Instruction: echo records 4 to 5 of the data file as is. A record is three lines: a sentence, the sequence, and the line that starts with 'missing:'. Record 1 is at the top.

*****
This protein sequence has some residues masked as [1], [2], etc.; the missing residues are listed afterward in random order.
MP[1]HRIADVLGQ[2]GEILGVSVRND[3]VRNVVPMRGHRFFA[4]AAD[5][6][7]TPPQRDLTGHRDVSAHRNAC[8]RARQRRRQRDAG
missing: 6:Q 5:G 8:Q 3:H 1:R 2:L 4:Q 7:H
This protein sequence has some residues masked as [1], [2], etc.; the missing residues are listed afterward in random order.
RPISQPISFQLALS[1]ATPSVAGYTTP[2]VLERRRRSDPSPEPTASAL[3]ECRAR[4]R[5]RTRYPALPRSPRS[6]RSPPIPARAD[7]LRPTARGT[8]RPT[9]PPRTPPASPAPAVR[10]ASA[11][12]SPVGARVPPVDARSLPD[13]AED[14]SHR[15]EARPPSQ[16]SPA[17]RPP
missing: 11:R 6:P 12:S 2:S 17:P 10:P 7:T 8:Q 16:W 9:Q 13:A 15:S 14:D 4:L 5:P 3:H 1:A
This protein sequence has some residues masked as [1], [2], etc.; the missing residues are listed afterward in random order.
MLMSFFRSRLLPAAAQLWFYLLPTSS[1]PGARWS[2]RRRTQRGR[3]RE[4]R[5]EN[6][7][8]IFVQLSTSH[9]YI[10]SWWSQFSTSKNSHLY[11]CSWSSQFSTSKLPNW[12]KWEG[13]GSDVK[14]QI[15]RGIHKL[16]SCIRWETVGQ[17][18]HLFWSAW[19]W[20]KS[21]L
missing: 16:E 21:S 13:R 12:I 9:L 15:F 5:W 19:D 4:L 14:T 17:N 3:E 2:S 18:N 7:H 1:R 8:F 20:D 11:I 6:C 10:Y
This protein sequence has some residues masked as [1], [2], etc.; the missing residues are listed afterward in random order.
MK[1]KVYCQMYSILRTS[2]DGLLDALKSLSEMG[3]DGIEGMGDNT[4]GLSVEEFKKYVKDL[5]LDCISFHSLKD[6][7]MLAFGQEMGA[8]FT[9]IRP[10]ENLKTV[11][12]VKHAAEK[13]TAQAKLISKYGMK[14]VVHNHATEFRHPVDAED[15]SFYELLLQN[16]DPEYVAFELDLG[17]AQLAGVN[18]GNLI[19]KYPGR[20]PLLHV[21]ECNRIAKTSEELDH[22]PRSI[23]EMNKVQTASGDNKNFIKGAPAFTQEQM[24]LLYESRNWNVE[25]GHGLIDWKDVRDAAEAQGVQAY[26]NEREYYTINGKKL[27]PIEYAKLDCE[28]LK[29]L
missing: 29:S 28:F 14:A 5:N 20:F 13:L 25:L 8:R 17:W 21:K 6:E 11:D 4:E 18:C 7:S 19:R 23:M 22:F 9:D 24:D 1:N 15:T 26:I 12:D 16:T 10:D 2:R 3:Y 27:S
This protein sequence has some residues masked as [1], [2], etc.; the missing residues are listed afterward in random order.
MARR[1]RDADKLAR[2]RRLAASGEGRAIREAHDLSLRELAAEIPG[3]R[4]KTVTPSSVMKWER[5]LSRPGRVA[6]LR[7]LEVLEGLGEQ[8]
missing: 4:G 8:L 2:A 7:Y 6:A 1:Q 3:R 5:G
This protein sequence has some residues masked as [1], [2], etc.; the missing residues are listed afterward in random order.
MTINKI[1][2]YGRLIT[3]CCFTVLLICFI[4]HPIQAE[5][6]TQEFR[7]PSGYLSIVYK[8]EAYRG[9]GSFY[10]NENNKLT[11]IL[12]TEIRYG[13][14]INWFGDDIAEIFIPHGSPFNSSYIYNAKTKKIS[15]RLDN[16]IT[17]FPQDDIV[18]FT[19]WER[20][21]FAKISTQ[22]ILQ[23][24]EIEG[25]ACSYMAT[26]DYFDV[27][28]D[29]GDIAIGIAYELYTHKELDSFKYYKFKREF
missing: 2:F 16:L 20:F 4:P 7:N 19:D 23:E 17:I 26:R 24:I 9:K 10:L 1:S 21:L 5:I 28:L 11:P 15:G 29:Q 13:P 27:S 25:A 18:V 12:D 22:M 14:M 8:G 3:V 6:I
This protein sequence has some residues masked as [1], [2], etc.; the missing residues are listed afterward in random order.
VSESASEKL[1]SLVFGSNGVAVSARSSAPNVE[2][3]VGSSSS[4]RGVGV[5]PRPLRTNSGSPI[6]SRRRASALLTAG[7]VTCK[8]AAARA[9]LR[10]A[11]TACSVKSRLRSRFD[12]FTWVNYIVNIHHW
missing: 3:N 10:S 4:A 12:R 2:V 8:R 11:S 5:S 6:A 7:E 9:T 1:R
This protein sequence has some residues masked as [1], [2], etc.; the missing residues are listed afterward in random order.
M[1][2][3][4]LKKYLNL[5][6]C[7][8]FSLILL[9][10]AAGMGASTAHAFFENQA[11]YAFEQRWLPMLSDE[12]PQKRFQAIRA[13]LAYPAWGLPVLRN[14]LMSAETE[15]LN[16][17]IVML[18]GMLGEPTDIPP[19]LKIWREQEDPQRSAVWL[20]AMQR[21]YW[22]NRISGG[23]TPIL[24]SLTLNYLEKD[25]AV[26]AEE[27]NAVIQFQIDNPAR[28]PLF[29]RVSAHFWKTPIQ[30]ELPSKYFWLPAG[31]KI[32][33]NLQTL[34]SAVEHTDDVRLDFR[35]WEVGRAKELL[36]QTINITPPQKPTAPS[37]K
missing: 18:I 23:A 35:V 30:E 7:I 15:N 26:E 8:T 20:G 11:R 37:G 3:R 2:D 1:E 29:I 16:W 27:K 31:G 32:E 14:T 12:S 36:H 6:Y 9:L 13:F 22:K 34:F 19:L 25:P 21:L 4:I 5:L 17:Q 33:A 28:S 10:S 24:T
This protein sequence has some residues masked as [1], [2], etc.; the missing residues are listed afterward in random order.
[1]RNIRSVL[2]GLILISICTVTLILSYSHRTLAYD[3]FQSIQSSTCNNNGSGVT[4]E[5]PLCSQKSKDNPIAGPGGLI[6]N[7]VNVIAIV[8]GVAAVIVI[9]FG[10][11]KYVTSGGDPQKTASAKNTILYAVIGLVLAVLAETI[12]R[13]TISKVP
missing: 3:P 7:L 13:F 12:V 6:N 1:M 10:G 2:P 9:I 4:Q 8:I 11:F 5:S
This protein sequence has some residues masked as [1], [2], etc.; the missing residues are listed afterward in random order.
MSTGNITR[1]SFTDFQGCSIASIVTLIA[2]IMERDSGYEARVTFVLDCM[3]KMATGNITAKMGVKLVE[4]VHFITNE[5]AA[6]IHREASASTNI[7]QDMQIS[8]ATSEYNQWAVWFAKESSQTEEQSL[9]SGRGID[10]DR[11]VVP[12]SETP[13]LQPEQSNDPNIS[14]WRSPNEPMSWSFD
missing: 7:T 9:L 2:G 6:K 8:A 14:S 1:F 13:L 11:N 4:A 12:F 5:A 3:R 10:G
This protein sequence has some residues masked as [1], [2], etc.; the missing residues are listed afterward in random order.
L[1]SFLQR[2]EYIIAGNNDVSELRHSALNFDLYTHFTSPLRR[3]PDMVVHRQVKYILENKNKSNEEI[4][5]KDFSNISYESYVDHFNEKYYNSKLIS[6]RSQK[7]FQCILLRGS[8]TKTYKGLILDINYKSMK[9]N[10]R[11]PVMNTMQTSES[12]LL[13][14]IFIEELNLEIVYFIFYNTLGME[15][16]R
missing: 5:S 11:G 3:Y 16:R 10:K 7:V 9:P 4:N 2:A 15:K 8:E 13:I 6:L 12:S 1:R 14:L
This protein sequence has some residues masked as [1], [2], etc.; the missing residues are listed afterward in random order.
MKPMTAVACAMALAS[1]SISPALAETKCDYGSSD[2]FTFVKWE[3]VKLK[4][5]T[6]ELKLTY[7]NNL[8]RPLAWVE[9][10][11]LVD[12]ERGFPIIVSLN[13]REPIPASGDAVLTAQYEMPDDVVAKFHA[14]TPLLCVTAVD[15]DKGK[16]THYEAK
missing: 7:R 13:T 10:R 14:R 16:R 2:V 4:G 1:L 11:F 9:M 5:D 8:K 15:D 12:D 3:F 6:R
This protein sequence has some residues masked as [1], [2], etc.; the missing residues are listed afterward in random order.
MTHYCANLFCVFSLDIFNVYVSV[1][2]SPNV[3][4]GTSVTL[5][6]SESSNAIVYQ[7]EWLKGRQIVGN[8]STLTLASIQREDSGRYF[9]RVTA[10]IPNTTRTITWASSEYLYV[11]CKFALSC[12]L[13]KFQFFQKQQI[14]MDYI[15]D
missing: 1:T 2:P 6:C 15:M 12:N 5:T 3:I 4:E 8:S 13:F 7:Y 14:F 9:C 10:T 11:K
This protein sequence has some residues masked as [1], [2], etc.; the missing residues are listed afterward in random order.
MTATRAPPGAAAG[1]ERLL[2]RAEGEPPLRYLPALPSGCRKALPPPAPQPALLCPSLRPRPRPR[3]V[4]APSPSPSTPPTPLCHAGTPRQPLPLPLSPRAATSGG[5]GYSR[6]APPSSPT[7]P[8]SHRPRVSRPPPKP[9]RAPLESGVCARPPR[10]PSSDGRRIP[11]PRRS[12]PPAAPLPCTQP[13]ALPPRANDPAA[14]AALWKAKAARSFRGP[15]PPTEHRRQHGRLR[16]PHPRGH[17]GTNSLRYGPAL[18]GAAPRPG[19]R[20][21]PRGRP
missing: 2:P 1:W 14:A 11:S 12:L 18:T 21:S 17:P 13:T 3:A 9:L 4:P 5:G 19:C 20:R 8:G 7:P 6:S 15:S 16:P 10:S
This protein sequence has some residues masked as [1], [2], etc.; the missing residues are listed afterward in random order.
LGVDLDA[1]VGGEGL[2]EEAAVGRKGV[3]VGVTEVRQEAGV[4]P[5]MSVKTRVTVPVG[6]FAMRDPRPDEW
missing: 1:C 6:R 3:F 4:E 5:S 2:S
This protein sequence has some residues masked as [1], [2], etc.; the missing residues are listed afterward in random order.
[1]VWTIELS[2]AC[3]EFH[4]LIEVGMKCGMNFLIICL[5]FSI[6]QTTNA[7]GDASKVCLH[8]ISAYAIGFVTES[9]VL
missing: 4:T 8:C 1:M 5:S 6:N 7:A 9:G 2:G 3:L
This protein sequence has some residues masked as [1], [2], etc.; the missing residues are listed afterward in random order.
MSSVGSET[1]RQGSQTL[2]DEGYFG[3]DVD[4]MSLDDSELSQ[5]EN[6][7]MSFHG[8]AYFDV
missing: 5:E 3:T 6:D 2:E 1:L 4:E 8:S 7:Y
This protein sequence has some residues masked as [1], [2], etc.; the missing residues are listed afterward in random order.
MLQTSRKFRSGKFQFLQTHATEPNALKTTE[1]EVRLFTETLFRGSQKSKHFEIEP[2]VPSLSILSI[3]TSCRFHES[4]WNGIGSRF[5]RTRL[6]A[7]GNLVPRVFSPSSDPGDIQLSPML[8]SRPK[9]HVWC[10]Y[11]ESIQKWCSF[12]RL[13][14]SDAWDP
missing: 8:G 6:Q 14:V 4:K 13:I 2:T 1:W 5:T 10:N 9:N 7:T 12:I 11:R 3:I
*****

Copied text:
This protein sequence has some residues masked as [1], [2], etc.; the missing residues are listed afterward in random order.
MK[1]KVYCQMYSILRTS[2]DGLLDALKSLSEMG[3]DGIEGMGDNT[4]GLSVEEFKKYVKDL[5]LDCISFHSLKD[6][7]MLAFGQEMGA[8]FT[9]IRP[10]ENLKTV[11][12]VKHAAEK[13]TAQAKLISKYGMK[14]VVHNHATEFRHPVDAED[15]SFYELLLQN[16]DPEYVAFELDLG[17]AQLAGVN[18]GNLI[19]KYPGR[20]PLLHV[21]ECNRIAKTSEELDH[22]PRSI[23]EMNKVQTASGDNKNFIKGAPAFTQEQM[24]LLYESRNWNVE[25]GHGLIDWKDVRDAAEAQGVQAY[26]NEREYYTINGKKL[27]PIEYAKLDCE[28]LK[29]L
missing: 29:S 28:F 14:A 5:N 20:F 13:L 25:L 8:R 17:W 21:K 6:E 11:D 4:E 18:C 7:S 19:R 23:M 22:F 9:D 24:D 1:N 15:T 26:I 12:D 16:T 10:D 2:R 3:Y 27:S
This protein sequence has some residues masked as [1], [2], etc.; the missing residues are listed afterward in random order.
MARR[1]RDADKLAR[2]RRLAASGEGRAIREAHDLSLRELAAEIPG[3]R[4]KTVTPSSVMKWER[5]LSRPGRVA[6]LR[7]LEVLEGLGEQ[8]
missing: 4:G 8:L 2:A 7:Y 6:A 1:Q 3:R 5:G